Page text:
• NASA has been forced to delay the launch of its Mars Perseverance rover mission, but only by a few days.
  • The agency, which promised the novel coronavirus pandemic wouldn’t impact the Mars 2020 mission, says it has to perform some repairs on the rover’s ground system equipment. 
  • The mission is now scheduled to launch on July 20th instead of July 17th.

Just like every other organization on the planet, NASA has been dramatically impacted by the coronavirus pandemic. The agency was forced to send staffers home, and even those working remotely to send commands to NASA’s machines on Mars had to do so from their home offices.

Despite all that, one thing that was never in danger of being canceled was the launch of NASA’s Mars Perseverance rover. It’s an incredibly important mission for NASA, and the agency ensured that mission-critical staff members had the ability to continue their work. Now, in a bit of news that might initially seem worrisome, NASA is pushing back the launch date of the mission from July 17th to July 20th, but NASA has a good explanation.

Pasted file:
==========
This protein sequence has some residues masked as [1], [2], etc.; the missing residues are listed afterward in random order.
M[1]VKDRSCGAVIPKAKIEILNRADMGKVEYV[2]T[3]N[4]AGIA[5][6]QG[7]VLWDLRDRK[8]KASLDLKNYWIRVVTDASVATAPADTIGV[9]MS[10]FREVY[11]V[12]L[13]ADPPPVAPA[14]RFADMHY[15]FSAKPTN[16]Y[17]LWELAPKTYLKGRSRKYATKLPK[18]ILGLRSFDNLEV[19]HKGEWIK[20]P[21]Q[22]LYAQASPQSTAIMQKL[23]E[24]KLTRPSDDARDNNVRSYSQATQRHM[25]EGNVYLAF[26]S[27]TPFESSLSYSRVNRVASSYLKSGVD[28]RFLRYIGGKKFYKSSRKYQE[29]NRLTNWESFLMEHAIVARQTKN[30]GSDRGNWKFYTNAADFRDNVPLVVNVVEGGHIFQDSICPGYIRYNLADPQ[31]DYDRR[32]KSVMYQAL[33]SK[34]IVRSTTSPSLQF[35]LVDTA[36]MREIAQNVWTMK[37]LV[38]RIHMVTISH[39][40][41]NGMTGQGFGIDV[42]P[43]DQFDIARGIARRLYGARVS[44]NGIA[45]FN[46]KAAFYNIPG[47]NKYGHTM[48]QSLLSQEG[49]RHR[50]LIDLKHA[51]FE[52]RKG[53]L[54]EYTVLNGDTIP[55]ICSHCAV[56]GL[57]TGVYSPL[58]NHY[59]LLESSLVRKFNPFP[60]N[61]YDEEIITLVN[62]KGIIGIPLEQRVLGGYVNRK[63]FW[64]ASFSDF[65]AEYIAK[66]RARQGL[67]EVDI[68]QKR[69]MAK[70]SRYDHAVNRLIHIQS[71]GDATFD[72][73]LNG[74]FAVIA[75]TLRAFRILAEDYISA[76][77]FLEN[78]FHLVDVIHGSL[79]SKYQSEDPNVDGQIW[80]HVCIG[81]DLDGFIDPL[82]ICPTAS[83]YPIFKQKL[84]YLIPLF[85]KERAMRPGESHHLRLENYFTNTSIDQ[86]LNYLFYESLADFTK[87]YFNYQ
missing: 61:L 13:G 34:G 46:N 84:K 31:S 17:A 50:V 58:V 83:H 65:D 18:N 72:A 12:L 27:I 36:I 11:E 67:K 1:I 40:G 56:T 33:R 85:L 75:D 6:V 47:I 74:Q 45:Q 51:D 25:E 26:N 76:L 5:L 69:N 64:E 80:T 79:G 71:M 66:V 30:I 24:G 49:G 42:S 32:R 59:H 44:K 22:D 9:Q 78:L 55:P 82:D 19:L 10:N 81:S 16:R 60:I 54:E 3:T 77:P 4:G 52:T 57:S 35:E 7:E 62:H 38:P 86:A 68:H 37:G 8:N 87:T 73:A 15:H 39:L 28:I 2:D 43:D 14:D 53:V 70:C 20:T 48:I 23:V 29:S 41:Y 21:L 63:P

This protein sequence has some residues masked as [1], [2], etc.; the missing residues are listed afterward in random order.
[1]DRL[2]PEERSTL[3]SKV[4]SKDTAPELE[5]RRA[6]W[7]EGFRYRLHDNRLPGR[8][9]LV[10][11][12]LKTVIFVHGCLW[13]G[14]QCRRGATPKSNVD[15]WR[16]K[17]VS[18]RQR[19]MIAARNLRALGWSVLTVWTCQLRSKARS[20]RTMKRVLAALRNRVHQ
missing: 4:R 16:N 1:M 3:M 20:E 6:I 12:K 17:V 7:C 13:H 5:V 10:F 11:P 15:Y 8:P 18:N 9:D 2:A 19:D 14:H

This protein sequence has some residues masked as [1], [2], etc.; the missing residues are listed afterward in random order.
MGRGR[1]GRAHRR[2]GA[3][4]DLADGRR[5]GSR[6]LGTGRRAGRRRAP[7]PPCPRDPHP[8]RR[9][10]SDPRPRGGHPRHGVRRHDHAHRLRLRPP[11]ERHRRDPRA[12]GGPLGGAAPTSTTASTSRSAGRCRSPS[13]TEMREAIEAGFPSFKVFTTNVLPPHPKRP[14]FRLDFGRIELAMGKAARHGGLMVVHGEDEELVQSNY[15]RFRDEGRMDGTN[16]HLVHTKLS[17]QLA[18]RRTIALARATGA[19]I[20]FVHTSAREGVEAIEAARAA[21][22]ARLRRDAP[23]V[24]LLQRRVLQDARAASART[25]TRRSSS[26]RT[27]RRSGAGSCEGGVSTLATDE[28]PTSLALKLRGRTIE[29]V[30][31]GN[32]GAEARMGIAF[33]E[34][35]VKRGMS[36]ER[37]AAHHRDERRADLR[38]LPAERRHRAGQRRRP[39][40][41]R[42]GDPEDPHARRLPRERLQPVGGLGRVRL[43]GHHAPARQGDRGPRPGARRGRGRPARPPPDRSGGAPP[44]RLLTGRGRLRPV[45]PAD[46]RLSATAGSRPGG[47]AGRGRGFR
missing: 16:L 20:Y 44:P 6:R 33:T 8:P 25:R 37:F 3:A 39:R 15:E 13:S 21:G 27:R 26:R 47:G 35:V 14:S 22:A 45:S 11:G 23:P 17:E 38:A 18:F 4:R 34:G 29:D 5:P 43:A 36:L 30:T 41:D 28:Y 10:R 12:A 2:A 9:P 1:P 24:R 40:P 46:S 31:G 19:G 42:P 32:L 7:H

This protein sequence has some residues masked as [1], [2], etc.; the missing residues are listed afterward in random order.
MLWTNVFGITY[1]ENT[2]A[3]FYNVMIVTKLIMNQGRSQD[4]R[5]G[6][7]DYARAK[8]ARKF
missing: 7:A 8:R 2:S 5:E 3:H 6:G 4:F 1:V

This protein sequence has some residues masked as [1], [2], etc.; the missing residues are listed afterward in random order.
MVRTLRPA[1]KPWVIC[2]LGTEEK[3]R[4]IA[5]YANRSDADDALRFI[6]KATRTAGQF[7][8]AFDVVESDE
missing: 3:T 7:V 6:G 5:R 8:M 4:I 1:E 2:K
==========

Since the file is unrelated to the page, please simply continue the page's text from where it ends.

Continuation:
According to NASA, the reason for the delay is simple: Something broke. Yep, that’s pretty much the extent of the details the agency offered in a brief statement announcing the launch delay.

Here’s the full statement:

NASA and ULA are now targeting Monday, July 20, for launch of the Mars 2020 mission of the Perseverance Rover on an Atlas V rocket from Space Launch Complex-41 on Cape Canaveral Air Force Station in Florida.

Additional time was needed for the team to repair an issue with the ground system equipment. Launch is scheduled for 9:15 a.m. ET with a two-hour window.

Well okay then!

Launching a spacecraft to Mars is a whole lot different than launching a satellite into orbit or even sending a rover to the Moon. Timing is everything and since Earth and Mars orbit the Sun at different rates, the opportunity to send a mission to Mars only happens every couple of years or so.

Earlier this year, the European Space Agency was forced to delay the launch of its planned ExoMars mission. Citing issues related to the coronavirus pandemic, the ESA announced it decided to call off a 2020 launch and instead plan for the mission to begin in 2022. That’s a long time to wait, but that’s just the nature of things when it comes to Mars.

The good news here is that NASA still seems supremely confident that the Perseverance rover will leave Earth in July. The trip will take many months, and the mission won’t arrive at the Red Planet until early 2021. Assuming all goes well, we can expect to hear news about discoveries in the weeks and months that follow the landing.

Mike Wehner has reported on technology and video games for the past decade, covering breaking news and trends in VR, wearables, smartphones, and future tech. Most recently, Mike served as Tech Editor at The Daily Dot, and has been featured in USA Today, Time.com, and countless other web and print outlets. His love of reporting is second only to his gaming addiction.